Iran’s morality police resume hijab patrols

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Iran’s controversial morality police are tasked with enforcing the country’s strict dress code (file photo)

Iran’s police are resuming controversial patrols to ensure women abide by dress codes and cover their hair in public, state media reports.

A spokesman for the “morality police” said on Sunday that the “morality police” will return to the streets to enforce hijab laws in Iran.

It comes 10 months after a young woman, Mohsa Amini, died in custody after being arrested in Tehran for allegedly violating a dress code.

Her death sparked massive national protests and patrols were halted.

But Islamist militants have been calling for the patrols to resume for some time.

Under Iranian law, which is based on the country’s interpretation of Sharia law, women must cover their hair with veils and wear long, loose clothing to hide their figures.

The morality police unit is tasked with ensuring that those rules are respected, and detaining people who are seen to be wearing “indecent” clothing.

Police spokesman Saeed Muntazer Al-Mahdi was quoted by the Tasnim news agency as saying that officers will first warn women who do not comply with the rules during patrols.

He added that if orders are disobeyed, the police may choose to “take legal action”.

Mahsa Amini, 22, was visiting the capital, Tehran, with her family last September when she was arrested by the morality police and accused of wearing a headscarf “indecently.”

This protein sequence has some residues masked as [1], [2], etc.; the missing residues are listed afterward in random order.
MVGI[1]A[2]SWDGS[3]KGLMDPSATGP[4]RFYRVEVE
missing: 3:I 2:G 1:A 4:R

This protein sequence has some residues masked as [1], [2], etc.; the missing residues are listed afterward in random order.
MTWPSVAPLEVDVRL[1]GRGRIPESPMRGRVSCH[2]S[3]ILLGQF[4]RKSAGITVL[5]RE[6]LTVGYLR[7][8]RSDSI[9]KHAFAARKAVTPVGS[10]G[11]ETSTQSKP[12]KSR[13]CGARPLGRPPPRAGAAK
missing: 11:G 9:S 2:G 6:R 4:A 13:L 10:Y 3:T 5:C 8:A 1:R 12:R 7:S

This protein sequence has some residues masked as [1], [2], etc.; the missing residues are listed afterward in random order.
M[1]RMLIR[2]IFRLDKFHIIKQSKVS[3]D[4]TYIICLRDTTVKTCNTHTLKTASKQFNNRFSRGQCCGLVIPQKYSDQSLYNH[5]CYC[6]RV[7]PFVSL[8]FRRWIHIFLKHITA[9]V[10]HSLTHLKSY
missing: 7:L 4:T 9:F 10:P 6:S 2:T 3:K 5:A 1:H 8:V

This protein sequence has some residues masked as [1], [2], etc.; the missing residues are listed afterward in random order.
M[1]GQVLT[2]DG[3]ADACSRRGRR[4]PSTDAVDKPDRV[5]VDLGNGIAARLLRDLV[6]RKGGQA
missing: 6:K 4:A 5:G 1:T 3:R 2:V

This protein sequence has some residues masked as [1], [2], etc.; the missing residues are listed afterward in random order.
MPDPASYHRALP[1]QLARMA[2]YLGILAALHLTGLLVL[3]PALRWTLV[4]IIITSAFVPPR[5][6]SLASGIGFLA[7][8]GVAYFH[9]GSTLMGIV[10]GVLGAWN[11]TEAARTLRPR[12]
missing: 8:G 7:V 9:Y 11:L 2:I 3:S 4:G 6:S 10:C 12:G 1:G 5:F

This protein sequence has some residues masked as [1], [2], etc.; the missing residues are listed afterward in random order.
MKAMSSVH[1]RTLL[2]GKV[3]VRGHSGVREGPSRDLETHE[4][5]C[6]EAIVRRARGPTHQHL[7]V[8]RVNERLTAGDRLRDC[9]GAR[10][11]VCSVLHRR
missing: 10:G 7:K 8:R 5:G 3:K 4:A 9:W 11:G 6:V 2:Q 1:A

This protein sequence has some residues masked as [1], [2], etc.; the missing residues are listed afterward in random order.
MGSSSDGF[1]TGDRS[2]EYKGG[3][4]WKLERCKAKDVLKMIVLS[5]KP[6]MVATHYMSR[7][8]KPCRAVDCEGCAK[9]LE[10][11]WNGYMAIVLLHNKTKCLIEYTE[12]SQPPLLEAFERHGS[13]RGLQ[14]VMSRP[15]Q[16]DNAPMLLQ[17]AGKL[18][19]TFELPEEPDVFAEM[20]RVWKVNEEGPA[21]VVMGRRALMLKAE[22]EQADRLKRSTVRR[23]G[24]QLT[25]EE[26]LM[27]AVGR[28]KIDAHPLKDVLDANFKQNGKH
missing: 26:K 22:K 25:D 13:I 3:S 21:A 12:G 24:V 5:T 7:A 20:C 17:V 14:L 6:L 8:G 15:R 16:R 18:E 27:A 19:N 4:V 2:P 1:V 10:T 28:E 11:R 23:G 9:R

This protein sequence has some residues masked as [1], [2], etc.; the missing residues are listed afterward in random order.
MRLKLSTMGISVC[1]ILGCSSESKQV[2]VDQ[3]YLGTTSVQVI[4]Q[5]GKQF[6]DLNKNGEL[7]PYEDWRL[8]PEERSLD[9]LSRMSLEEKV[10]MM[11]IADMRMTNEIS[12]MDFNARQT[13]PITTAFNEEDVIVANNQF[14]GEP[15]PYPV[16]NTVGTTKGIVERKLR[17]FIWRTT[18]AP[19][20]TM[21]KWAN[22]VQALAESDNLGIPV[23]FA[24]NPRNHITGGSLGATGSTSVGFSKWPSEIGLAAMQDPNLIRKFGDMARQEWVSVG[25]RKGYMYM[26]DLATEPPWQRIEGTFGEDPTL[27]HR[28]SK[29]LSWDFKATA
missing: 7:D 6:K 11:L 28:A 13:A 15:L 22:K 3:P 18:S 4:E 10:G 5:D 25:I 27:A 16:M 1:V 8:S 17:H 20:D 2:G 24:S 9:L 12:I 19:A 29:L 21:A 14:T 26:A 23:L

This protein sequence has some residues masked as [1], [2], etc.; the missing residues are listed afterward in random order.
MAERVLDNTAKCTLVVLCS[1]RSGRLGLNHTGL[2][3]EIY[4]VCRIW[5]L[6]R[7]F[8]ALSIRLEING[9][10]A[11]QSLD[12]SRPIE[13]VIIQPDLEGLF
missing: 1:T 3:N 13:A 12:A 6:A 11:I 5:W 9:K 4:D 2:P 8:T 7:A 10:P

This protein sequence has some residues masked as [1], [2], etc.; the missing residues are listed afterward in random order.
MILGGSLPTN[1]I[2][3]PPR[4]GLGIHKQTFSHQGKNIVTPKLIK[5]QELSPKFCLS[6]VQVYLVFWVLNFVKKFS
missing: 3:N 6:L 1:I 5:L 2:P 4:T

It angered millions of Iranians – leading to months of violent anti-government protests across the country, which saw nearly 600 protesters killed, including many government executions.

In the months following the protests, many women stopped wearing headscarves altogether. This was the biggest open challenge to clerical rule in Iran since the 1979 revolution.

Videos posted on social media indicate that until recently, the sight of women not wearing hijabs was becoming more common.

But the Iranian authorities, in turn, have imposed tougher penalties, including forcing businesses to close if they do not comply with veiling laws.

Although the protests attracted large numbers of Iranians, some people still staunchly supported a strict dress code.

Iran has had various forms of “moral police” since the revolution. This latest edition, officially known as the Gasht-e Ershad, began its patrols in 2006.

It is unclear how many men and women work in the force, but they have access to weapons and detention centers, as well as so-called “re-education centres”.

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The BBC has outlined how the killing of Mahsa Amini sparked widespread unrest in Iran

Additional reporting by BBC Monitoring.

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